Vladimir Putin Approves Russian Naval Facility in Sudan

A portrait showing Sudan's President Omar al-Bashir (R) and his Russian counterpart Valdimir Putin is pictured during a welcoming ceremony for Russian Foreign Minister Sergei Lavrov in Khartoum on December 3, 2014. Lavrov held talks with his Sudanese counterpart Ali Karti before attending the Russian-Arab forum on a one-day visit …
ASHRAF SHAZLY/AFP via Getty

Russian President Vladimir Putin on Monday approved the construction of a naval logistics hub on the Red Sea coast of Sudan with the capacity to harbor nuclear vessels, Reuters revealed.

The station, slated for construction near Port Sudan, would potentially house up to 300 Russian naval personnel, plus civilian support staff, and serve primarily as a refueling and resupply station for military ships.

The Sudanese government will reportedly provide the land free of charge and grant Russia the rights to stock any relevant weapons in the facility. Russia is expected to fortify the position with surface-to-air missiles allowing the creation of an effective no-fly zone over the base.

In exchange, the Russian navy agrees to assist Sudan in search-and-rescue operations and support its anti-sabotage operations, the Moscow Times noted.

The Russian Navy currently maintains only one port outside of the former Soviet Union: the repair and resupply station in Tartus, Syria. Though not yet capable of housing Russia’s largest warships, the leased facility, provides the fleet with a land base in the eastern Mediterranean. In 2016, Russian Defense Minister Nikolai Pankov announced plans to overhaul the Tartus station and expand it into a full-sized base able to harbor larger ships.

Russia’s Black Sea Fleet moors in the Crimea and has done so since the fall of the Soviet Union. Vessels traveling to the Sudanese facility must first pass through the Bosporus and Dardanelles — currently held by Turkey, a nation with which Russia maintains tense relations — then navigate through the Aegean Sea, before entering the larger Mediterranean and passing through the Suez Canal. The Tartus facility remains the only potential Russian-owned waypoint on the journey.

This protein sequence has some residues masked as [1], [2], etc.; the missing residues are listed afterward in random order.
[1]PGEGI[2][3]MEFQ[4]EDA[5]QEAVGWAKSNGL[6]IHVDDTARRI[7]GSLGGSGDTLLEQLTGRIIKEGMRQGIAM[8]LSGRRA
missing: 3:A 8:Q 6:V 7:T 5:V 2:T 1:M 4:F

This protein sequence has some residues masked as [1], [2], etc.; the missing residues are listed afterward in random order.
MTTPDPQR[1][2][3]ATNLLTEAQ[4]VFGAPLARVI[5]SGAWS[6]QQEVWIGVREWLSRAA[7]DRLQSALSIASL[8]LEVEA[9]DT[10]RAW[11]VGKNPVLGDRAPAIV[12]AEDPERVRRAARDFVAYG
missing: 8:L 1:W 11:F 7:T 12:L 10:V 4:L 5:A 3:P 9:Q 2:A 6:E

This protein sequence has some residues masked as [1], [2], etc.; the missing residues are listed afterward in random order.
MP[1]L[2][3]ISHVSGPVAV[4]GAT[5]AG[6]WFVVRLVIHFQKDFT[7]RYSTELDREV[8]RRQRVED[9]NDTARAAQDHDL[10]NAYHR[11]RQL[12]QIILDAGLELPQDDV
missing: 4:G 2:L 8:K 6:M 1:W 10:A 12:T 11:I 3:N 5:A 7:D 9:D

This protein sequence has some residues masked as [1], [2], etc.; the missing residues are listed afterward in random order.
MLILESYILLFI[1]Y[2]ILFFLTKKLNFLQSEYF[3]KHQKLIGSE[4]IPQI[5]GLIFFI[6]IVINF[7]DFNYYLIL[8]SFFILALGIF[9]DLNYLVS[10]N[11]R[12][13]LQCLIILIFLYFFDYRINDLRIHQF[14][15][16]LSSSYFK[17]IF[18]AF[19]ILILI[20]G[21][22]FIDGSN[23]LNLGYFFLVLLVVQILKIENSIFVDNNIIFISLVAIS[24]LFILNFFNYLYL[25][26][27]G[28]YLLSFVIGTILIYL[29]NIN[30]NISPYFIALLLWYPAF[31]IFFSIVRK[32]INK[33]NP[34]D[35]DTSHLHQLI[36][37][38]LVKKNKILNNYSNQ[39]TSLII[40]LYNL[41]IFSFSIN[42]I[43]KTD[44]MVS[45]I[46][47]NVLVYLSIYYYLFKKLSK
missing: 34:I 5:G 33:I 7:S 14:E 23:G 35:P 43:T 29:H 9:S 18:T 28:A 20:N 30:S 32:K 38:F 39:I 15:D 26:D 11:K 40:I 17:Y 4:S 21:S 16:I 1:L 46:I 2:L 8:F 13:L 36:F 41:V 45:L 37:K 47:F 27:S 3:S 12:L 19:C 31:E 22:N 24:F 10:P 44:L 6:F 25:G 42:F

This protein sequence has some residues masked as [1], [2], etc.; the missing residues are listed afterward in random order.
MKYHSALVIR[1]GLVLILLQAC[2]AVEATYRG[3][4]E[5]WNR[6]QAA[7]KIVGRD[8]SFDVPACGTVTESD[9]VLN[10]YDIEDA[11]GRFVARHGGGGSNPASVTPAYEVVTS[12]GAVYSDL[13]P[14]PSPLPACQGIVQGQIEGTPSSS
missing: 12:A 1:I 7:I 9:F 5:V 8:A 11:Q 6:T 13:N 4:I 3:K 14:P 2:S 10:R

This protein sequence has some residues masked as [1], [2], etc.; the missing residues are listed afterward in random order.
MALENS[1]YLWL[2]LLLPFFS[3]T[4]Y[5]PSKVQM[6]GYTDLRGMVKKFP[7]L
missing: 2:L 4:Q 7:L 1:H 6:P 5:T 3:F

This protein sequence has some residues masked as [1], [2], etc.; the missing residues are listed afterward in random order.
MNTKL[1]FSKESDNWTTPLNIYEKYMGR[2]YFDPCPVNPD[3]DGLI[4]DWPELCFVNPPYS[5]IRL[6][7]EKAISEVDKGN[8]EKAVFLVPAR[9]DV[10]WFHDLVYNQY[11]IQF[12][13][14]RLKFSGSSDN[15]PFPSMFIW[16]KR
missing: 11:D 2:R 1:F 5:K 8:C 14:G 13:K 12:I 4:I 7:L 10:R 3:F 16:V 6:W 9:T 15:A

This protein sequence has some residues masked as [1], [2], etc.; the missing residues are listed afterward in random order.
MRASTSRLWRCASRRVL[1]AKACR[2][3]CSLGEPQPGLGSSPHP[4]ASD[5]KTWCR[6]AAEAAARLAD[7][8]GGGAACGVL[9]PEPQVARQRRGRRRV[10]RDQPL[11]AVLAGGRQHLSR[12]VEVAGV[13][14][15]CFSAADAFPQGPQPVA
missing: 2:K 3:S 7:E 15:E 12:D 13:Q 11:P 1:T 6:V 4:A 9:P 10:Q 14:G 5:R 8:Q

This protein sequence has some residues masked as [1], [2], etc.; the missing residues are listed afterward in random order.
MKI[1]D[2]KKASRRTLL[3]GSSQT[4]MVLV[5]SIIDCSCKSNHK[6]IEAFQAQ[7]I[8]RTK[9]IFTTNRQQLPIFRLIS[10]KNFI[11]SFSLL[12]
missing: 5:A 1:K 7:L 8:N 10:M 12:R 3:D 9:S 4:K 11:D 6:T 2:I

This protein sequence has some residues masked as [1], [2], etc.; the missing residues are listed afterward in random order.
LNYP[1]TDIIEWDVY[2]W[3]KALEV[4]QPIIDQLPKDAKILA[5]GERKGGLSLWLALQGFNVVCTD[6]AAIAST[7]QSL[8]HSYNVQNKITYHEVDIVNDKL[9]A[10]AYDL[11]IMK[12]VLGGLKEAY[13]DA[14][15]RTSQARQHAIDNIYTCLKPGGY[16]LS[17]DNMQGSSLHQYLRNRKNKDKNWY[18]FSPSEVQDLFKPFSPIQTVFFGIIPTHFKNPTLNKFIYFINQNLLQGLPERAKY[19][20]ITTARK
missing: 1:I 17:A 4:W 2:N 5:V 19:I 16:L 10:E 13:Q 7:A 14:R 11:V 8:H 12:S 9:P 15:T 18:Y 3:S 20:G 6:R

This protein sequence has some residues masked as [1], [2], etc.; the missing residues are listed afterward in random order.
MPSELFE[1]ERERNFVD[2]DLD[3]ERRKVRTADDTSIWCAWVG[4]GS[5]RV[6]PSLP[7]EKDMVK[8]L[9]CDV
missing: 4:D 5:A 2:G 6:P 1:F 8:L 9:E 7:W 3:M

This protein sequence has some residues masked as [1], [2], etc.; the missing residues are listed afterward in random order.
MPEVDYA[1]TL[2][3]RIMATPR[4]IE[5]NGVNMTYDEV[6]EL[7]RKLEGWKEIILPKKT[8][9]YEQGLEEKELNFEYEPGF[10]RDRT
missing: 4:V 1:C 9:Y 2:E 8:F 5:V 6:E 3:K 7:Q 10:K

The Red Sea station, however, will potentially allow Russia to project its naval influence well into the Indian Ocean, along the African coast and into southern Asia.

At present, the Russian Navy has only one aircraft carrier in service: the Cold War-era Admiral Kuznetsov built in 1985. Though it has been under extensive repair for years, the carrier did deploy to Syria to aid Russian efforts at countering the Islamic State, marking the first carrier-mounted assault in Russian history.

The construction of the base near Port Sudan mirrors similar action by China. The communist-run nation, currently in a border spat with India, is seeking to expand its maritime influence in the Indian Ocean. Through its predatory Belt-and-Road Initiative (BRI) — a program in which China extends high-interest loans to developing nations for infrastructure projects then seizes the assets when the country inevitably defaults — China secured a majority stake in the key Sri Lankan port of Hambantota in 2017.

China also has a naval base in Djibouti, a small nation situated at the southern tip of the Red Sea, directly opposite Yemen. The Russian base in Sudan would bring Russian and Chinese warships into close proximity and likely generate tensions as the countries vie for influence in the region.

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